The Homes of England
|The Homes of England
|I wonder if the English people appreciate "The Homes of England." It is a stately poem worthy of a Goethe or a Shakespeare. England is distinctively a country of homes, pretty, little, humble homes as well as stately palaces and castles, homes well made of stone or brick for the most part, and clad with ivy and roses. Who would not be proud to have had such a home as Ann Hathaway's humble cottage or one of the little huts in the Lake District? The homes of America are often more palatial, especially in small cities, but the use of wood in America makes them less substantial than the slate-and-brick houses of England. (1749-1835.)|
The stately homes of England!
How beautiful they stand,
Amidst their tall ancestral trees,
O'er all the pleasant land!
The deer across their greensward bound
Through shade and sunny gleam,
And the swan glides past them with the sound
Of some rejoicing stream.
The merry homes of England!
Around their hearths by night
What gladsome looks of household love
Meet in the ruddy light!
There woman's voice flows forth in song,
Or childish tale is told,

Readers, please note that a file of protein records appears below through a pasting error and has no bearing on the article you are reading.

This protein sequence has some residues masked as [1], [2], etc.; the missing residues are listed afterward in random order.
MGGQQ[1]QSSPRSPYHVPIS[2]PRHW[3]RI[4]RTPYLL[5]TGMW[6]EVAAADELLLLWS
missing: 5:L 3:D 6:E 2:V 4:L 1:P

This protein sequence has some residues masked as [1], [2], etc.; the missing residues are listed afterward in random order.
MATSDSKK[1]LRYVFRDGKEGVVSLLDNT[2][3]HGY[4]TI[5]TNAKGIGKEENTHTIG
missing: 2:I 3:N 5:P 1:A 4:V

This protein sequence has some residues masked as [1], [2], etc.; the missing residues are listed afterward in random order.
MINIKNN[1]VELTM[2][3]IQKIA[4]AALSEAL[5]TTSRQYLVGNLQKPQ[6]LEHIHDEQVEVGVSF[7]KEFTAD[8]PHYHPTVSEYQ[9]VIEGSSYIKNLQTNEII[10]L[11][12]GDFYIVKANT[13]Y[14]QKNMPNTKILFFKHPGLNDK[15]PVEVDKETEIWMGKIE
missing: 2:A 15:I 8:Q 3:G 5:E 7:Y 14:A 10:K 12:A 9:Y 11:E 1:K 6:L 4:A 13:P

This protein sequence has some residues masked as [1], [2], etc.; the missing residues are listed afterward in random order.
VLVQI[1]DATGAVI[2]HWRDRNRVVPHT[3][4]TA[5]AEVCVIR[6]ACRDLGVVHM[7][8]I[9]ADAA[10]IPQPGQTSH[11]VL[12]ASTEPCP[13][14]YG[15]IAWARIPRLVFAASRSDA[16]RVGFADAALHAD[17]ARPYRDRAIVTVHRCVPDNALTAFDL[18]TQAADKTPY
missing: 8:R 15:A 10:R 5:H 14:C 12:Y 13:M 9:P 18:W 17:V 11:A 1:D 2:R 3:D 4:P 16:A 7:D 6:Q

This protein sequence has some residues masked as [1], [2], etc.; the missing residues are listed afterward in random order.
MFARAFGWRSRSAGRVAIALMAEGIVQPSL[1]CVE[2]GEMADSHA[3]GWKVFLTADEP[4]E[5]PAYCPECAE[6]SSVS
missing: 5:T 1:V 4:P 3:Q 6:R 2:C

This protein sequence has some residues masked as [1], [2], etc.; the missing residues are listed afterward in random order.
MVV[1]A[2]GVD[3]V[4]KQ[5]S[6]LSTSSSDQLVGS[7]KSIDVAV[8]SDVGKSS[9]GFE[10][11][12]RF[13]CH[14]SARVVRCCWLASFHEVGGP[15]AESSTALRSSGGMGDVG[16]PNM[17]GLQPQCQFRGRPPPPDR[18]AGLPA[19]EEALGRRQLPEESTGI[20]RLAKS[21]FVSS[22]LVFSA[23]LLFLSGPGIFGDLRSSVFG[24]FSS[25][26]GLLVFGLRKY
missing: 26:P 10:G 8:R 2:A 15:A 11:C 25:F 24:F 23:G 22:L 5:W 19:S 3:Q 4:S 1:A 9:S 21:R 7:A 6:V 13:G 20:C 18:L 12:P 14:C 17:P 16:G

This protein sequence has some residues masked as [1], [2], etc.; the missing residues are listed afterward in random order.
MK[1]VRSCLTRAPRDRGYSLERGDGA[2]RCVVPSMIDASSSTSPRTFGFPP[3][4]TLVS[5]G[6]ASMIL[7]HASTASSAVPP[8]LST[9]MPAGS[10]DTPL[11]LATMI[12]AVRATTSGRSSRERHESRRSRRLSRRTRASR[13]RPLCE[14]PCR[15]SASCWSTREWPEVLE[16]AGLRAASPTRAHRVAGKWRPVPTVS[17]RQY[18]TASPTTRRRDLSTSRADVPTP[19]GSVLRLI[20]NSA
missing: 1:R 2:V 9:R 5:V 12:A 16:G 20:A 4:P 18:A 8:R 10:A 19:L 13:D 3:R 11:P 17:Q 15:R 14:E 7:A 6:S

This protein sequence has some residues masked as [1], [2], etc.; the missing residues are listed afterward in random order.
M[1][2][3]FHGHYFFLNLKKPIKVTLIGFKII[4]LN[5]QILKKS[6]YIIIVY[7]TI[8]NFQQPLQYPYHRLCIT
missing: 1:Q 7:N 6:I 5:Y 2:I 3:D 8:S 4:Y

Or lips move tunefully along
Some glorious page of old.
The blessèd homes of England!
How softly on their bowers
Is laid the holy quietness
That breathes from Sabbath hours!
Solemn, yet sweet, the church-bell's chime
Floats through their woods at morn;
All other sounds, in that still time,
Of breeze and leaf are born.
The cottage homes of England!
By thousands on her plains,
They are smiling o'er the silvery brooks,
And round the hamlets' fanes.
Through glowing orchards forth they peep,
Each from its nook of leaves;
And fearless there the lowly sleep,
As the bird beneath their eaves.
The free, fair homes of England!
Long, long, in hut and hall
May hearts of native proof be reared
To guard each hallowed wall!
And green forever be the groves,
And bright the flowery sod,
Where first the child's glad spirit loves
Its country and its God!